Manatees inhabit turbid, shallow-water environments and have been shown to have poor visual acuity. Previous studies on hearing have demonstrated that manatees possess good hearing and sound localization abilities. The goals of this research were to determine the hearing abilities of two captive subjects and measure critical ratios to understand the capacity of manatees to detect tonal signals, such as manatee vocalizations, in the presence of noise. This study was also undertaken to better understand individual variability, which has been encountered during behavioral research with manatees. Two Florida manatees (Trichechus manatus latirostris) were tested in a go/no-go paradigm using a modified staircase method, with incorporated ‘catch’ trials at a 1:1 ratio, to assess their ability to detect single-frequency tonal stimuli. The behavioral audiograms indicated that the manatees’ auditory frequency detection for tonal stimuli ranged from 0.25 to 90.5 kHz, with peak sensitivity extending from 8 to 32 kHz. Critical ratios, thresholds for tone detection in the presence of background masking noise, were determined with one-octave wide noise bands, 7–12 dB (spectrum level) above the thresholds determined for the audiogram under quiet conditions. Manatees appear to have quite low critical ratios, especially at 8 kHz, where the ratio was 18.3 dB for one manatee. This suggests that manatee hearing is sensitive in the presence of background noise and that they may have relatively narrow filters in the tested frequency range.
Endangered Florida manatees (Trichechus manatus latirostris) inhabit rivers, bays, estuaries and coastal areas, where their primary food source, light-dependent vegetation, concentrates them in shallow-water areas. Much of their environment overlaps with humans, and as a result they suffer mortality and injury from boats, water control structures and fisheries gear (US Fish and Wildlife Service, 2001), in addition to a variety of natural causes. Twenty-nine percent of all manatee deaths in the period from 1974 to 2009 were attributable to human-related causes (Florida Fish and Wildlife Conservation Commission, 2011). This is undoubtedly an underestimate of human impact as the cause of 29% of deaths during this period could not be determined, some because of the degree of carcass decomposition. Manatee casualties caused by human activities can be minimized through an understanding of how manatees sense their environment and, in some critical instances, fail to sense it. The Florida Manatee Recovery Plan (US Fish and Wildlife Service, 2001) explicitly recognized this need in calling for study of sensory processes. In the long term, understanding the auditory habitat of manatees will be crucial to their protection. To address the Florida Manatee Recovery Plan sensory objectives, we investigated the hearing ability of manatees in both quiet and noisy settings in a controlled environment in order to understand the factors that influence how well they can detect boats and other sound sources (such as depth finders).
Early reports of manatee hearing using auditory evoked potential (AEP) techniques suggested that manatees had greatest hearing sensitivity at lower frequencies (Bullock et al., 1980; Bullock et al., 1982). Anatomical analysis (Ketten et al., 1992) also indicated adaptations for low-frequency hearing. More recent reports of AEP studies of both West Indian and Amazonian manatees (Trichechus inunguis) indicate higher-frequency hearing, with the greatest sensitivity in the 10–25 kHz range and upper limits as high as 60 kHz (Klishin et al., 1990; Mann et al., 2005; Popov and Supin, 1990). A behavioral audiogram for two West Indian manatees reported by Gerstein et al. (Gerstein et al., 1999) was consistent with the high-frequency ranges found in the later AEP studies. Some of the discrepancy between the early and later studies might be accounted for by differences between in-air measures, such as those used by Bullock et al. (Bullock et al., 1980; Bullock et al., 1982), which appear to yield lower frequency detection estimates, and in-water measures. The question of frequency sensitivity remains open because of the small sample sizes (usually one to two animals) and potential variability among techniques.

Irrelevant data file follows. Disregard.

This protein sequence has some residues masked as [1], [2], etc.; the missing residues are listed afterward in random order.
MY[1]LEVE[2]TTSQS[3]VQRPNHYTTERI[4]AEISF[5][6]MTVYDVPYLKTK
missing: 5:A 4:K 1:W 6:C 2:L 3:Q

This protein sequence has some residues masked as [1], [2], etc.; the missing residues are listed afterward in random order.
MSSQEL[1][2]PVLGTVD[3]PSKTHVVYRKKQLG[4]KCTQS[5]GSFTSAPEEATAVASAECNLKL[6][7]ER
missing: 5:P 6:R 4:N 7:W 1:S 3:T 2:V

Important issues include the ability of manatees to detect and localize boat engine noise, and the frequencies that are best detected. Recently, the ability of manatees to localize sounds in a four-speaker, 180 deg array was assessed (Colbert et al., 2009). In general, it was found that manatees were quite good at localizing broadband stimuli, but quite poor at determining the direction of unmodulated tonal sounds. The manatee body provides substantial sound shadowing over a broad frequency range, which may allow for the optimization of localization cues. Many aspects of detection remain to be explored, such as hearing in noise that is more typical of the natural environment.
The critical ratio is a measure of the detectability of a tone in noise calculated in dB as the difference in sound level of the just detectable tone (dB re. 1 μPa) and the spectrum level background noise (i.e. the background noise with equivalent 1 Hz resolution) (dB re. 1 μPa2 Hz–1) (Hawkins and Stevens, 1950; Watson, 1963). As manatee vocalizations are often tonal in nature (Schevill and Watkins, 1965; Nowacek et al., 2003; O’Shea and Poché, 2006), critical ratio data are important for understanding how manatees hear and communicate in areas where they often encounter boat noise (Bengtson and Fitzgerald, 1985).